Motivation for Sleepycat + MIT hybrid

Matthew Flaschen matthew.flaschen at
Fri Apr 13 04:12:37 UTC 2007

Suraj N. Kurapati wrote:
> I want to avoid this obstacle because, for me, as long as my code is
> kept free (i.e. upon distribution, source code is available and
> modifications are not kept secret) then I am happy. I neither mind
> nor wish to impose the incorporator's choice of license.

IANAL, but I don't think this license (Sleepycat + MIT) allows
incorporation of your code into software with simple permissive licenses
(e.g. BSD).  To do so, you would need to allow your code to be
distributed under the BSD license. The BSD license /does/ allow
modifications to be kept secret.

> I agree and have accordingly refrained from submitting my license to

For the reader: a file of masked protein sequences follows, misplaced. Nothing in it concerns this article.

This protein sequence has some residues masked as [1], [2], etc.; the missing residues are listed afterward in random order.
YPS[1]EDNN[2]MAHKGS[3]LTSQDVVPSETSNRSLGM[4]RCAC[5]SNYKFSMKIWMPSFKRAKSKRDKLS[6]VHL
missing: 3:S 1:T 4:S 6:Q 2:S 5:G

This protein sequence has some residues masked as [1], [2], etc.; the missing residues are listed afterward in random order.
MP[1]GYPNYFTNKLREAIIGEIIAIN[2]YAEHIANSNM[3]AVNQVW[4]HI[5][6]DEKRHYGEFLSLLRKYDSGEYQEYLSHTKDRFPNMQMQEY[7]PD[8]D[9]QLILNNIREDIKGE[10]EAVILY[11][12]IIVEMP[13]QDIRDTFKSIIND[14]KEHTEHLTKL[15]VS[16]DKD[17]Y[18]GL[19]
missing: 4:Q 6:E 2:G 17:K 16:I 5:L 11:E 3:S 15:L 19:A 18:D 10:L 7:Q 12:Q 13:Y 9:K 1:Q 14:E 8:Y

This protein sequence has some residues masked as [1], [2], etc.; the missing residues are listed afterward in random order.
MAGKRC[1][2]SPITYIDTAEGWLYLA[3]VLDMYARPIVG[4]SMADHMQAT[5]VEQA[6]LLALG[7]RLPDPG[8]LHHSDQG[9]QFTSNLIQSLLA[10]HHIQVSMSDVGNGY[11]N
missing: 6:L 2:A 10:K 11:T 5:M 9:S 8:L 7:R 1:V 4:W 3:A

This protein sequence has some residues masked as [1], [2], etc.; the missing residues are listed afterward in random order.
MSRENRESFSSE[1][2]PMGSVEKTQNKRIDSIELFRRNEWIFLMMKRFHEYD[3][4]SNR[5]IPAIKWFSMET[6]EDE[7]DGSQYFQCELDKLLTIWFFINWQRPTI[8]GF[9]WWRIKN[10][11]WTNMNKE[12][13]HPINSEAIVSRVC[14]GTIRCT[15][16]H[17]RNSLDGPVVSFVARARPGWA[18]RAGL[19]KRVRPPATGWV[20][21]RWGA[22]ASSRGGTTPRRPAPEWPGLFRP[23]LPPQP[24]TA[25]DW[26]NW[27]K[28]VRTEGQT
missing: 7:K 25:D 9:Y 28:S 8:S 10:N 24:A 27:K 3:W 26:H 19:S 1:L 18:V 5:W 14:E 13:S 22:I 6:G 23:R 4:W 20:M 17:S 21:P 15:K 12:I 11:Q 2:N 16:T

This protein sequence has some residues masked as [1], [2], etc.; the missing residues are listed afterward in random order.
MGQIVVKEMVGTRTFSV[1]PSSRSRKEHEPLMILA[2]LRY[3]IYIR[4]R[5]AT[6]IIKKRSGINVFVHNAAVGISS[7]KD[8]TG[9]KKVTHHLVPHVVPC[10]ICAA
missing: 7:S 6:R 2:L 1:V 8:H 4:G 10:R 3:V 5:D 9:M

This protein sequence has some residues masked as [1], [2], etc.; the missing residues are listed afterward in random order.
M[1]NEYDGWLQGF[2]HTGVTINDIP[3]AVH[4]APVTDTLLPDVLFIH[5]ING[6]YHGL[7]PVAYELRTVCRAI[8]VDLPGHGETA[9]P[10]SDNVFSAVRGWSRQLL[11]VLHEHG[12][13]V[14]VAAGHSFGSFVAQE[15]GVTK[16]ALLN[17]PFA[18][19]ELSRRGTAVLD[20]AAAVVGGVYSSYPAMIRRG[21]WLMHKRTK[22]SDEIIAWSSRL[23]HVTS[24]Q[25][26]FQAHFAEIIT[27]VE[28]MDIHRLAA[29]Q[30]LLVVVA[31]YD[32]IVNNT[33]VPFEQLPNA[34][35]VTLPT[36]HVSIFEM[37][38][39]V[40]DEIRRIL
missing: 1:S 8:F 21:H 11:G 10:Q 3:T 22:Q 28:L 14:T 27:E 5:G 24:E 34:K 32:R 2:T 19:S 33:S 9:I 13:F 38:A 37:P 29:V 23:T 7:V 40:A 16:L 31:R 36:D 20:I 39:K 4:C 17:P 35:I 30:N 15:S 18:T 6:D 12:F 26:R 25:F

> the OSI for approval because there do not seem to be enough
> developers wanting the same things in a license as I do.

Okay, I would also urge you to use an OSI-approved license, but that's
ultimately your decision.

> In contrast, if you copy/paste/modify some MIT licensed code into
> your own code, your own code is not forced to become licensed under
> MIT upon distribution (but you must still adhere to the MIT license
> for the parts you copied). This is a feature I want in a license.

It's true that you are not specifying that the work that is pasted into
be licensed under Sleepycat/MIT.  However, it is still not compatible
with BSD (or MIT/Xorg/etc.) because it requires source availability.

Matthew Flaschen

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